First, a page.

St. Louis renovation project to spur construction staffing


St. Louis renovation project to spur construction staffing
Construction jobs are on the rise in St. Louis.

Missouri has battled back from the depths of the recession, even as the U.S. as a whole has experienced tepid economic growth. Missouri's unemployment rate has fallen from the height of the recession, hitting 7.4 percent in February, which is significantly lower than the national average of 8.2 percent.

The state's job market has steadily improved over the past few years, according to job experts, and new construction projects are helping drive employment among housing and building companies. In March, private companies in Missouri added more than 4,800 jobs, helping support the overall jobs rebound.

The AFL-CIO Housing Investment Trust (HIT) recently announced that a new construction project would result in the hiring of scores of new construction workers. According to officials from the organization, the group is poised to oversee a multimillion-dollar modernization project at the Holy Infant and St. Joseph Apartments.

The apartment complex is for low-income seniors, and it is located just outside of St. Louis, according to officials. In total, state officials said the $13 million renovation and upkeep project would generate more than 75 jobs, helping boost overall construction staffing in the state.

Jeff Aboussie, the executive secretary of the St. Louis Building and Construction Trades Council, said that the renovation project would have a far-reaching impact on the local and state economy.

"[Workers] need good jobs in this economy, but they also appreciate having a chance to give back to the community," he said in a statement. "We are proud that the HIT is using union pension dollars to put union members to work on projects that will improve the quality of life for some of our community's neediest older residents."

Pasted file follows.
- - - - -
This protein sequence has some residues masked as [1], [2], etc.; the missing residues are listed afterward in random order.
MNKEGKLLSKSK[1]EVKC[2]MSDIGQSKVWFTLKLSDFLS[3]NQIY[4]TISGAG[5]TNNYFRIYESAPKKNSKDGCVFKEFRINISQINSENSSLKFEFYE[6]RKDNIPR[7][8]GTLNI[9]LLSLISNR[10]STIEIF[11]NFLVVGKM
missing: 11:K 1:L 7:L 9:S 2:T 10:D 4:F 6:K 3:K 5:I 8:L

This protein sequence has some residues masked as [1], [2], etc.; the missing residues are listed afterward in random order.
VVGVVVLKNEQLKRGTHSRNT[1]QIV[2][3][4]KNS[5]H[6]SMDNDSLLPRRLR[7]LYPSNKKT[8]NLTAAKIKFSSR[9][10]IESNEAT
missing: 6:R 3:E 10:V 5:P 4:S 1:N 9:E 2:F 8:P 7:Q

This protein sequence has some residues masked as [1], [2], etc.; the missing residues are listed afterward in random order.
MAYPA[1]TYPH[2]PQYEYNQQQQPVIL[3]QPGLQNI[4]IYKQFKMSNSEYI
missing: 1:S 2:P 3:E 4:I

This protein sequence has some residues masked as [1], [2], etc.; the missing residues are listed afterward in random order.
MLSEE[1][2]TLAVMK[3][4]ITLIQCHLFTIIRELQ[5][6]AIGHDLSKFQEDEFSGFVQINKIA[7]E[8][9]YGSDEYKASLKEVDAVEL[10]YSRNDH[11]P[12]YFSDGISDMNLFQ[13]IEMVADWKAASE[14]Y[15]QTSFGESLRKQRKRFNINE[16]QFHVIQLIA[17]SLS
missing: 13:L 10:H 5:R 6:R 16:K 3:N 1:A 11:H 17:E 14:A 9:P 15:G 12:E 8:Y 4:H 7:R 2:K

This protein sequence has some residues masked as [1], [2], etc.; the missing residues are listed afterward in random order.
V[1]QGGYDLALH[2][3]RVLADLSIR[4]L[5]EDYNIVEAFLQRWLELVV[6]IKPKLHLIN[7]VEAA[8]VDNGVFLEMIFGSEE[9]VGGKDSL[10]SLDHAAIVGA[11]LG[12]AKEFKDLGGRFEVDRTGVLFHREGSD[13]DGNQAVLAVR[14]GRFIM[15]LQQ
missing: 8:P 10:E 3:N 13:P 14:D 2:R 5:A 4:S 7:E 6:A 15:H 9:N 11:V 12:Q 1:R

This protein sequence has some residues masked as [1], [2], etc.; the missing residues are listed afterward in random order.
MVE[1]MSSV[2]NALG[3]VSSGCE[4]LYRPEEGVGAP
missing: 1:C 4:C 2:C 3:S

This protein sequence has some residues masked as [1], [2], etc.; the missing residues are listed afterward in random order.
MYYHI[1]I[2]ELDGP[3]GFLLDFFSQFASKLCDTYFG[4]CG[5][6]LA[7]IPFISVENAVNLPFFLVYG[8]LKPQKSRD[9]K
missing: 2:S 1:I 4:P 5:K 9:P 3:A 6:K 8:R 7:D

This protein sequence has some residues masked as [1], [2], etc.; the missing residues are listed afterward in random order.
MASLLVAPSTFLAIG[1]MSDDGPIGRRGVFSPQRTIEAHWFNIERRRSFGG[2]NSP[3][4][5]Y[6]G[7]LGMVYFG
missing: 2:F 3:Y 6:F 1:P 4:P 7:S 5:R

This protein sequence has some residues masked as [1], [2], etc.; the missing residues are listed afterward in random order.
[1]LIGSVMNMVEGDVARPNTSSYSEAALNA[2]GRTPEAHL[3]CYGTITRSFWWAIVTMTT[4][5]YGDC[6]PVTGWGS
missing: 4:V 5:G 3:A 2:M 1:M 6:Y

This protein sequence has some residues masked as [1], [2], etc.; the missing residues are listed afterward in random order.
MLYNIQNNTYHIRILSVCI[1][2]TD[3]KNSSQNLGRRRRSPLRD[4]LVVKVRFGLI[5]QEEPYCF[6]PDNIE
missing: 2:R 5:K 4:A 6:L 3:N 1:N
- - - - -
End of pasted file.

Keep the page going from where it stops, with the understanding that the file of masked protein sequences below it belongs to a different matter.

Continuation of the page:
The U.S. lost a substantial number of construction jobs in the wake of the worst economic contraction since the Great Depression. However, economists and public officials have become increasingly bullish on growth within the sector, as homebuilders and other construction firms have continued to add workers over the past three months.

HIT chief operating officer Ted Chandler said that the new investment in the renovation of the apartment complex is a part of the organization's efforts to help construction workers find new job placements.

"The HIT's investments in the St. Louis metro area in the last four years have helped leverage $400 million of total development and created nearly 2,700 jobs for members of the building and construction trades unions," he said. "These investments are helping the HIT achieve competitive returns for our investors in addition to bringing jobs and economic development to this community."

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